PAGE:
Flexible Branding Systems
FROM BRAND POLICE TO BRAND AMBASSADOR
The practice of branding is undergoing a deep transformation – a change brought about by our dynamically digital, social and fully responsive world. Audiences have shifted from cherishing stability to championing freedom and creative expression. A modern brand must interact with its audience on a level it never had to 20 years ago.
In prior decades, brand managers aimed to establish their products and services primarily by way of consistency and repetition. A logo and its use was rigid and unmovable, protected by its brand guidelines. The golden rule was to follow the rules. While structure and guidelines are not entirely a thing of the past, flexible branding systems now rule the day. Instead of the Brand Police, we now call them Brand Ambassadors. The appeal of flexible brand identity is versatility – the ability to adapt and stay relevant is invaluable in our fast-paced, multi-screened world. Guiding principles still apply, but designers have more freedom to experiment with imagery, patterns, color, motion, messaging and positioning.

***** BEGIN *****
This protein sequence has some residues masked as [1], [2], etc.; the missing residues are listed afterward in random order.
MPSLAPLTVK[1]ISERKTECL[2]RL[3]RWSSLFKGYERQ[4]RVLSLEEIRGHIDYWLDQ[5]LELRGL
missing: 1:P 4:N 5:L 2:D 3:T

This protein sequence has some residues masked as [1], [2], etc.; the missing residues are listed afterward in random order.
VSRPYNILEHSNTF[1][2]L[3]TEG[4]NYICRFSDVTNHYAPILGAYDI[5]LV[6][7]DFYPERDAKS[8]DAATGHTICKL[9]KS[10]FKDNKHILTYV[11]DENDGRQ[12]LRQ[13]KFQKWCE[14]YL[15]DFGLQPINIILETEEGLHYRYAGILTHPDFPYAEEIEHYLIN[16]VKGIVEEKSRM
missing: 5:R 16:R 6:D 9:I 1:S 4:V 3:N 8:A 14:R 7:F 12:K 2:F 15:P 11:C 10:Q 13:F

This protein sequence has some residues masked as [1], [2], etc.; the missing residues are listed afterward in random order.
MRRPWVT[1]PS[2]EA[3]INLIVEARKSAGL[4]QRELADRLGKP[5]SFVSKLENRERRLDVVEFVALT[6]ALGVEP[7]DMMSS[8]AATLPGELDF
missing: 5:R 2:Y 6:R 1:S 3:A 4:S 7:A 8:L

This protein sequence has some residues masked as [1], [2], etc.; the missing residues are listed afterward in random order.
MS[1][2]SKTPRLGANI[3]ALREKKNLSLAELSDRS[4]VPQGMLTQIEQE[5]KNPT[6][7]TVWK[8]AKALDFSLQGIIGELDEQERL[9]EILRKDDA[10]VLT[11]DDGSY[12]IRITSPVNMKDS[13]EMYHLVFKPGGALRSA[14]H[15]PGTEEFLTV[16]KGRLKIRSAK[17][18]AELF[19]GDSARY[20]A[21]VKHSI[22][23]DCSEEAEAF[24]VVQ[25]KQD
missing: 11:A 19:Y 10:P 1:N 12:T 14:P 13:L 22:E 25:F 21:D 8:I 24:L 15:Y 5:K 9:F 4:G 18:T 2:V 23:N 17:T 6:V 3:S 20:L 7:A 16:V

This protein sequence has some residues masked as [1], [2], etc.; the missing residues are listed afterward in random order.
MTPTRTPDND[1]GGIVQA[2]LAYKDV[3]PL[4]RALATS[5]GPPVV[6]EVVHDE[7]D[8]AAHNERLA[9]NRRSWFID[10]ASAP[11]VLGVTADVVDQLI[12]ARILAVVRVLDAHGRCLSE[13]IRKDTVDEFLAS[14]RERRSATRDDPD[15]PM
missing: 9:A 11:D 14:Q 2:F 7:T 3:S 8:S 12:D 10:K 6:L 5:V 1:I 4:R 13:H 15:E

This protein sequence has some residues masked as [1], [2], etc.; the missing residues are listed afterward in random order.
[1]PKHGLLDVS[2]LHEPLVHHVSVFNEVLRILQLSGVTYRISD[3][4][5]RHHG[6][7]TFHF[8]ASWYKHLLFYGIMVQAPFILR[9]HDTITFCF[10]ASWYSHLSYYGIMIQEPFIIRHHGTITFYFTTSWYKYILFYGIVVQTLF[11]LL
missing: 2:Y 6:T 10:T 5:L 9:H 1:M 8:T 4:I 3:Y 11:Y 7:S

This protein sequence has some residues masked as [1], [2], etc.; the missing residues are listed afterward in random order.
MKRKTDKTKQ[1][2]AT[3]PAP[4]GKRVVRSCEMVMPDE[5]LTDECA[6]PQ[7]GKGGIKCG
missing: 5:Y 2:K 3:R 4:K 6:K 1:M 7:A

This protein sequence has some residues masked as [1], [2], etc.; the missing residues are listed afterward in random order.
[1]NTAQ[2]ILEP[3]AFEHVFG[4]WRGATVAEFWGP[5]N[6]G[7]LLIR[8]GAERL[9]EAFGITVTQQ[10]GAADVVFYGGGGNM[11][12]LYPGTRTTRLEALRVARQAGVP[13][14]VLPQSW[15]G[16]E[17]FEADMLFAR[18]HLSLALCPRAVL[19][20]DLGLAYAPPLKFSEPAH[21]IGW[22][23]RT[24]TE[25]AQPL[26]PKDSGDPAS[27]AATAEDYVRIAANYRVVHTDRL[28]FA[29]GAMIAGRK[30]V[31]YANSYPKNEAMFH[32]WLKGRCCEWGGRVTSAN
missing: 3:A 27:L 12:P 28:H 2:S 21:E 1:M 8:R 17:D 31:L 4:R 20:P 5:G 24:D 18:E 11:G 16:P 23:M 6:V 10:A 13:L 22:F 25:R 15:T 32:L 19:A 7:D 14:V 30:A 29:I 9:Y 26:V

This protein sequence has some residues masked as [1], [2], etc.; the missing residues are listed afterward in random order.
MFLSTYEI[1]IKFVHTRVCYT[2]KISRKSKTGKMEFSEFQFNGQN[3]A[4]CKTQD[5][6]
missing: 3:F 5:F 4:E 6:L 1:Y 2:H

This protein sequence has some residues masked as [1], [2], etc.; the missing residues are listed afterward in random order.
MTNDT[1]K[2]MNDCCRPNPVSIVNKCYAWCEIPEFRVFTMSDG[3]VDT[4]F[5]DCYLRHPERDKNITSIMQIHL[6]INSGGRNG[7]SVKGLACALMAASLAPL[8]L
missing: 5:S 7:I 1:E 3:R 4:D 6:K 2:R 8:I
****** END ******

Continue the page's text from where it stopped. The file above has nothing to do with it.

See how we’ve adopted flexibility in our own brand identity work:
Krog Street Market | Mixed-Use | Atlanta, GA
Built as a kit of parts, the Krog Street Market brand flexes from rich and complex to simple and direct with elements that can be combined or isolated as-needed.
Assembly Yards | Mixed-Use | Atlanta, GA
A bold and graphic icon combined with a vibrant and generous palette allows the Assembly Yards brand the utmost flexibility and versatility. Through different combinations and connections, the brand is able to span from small digital applications all the way to large environmental graphics.
Adalina | Dining | Atlanta, GA
With a clean, simple and unique wordmark as its foundation, the Adalina brand leverages the deconstructed portrait artwork from artist Paige Kalena Follman to add interest, texture and brand personality.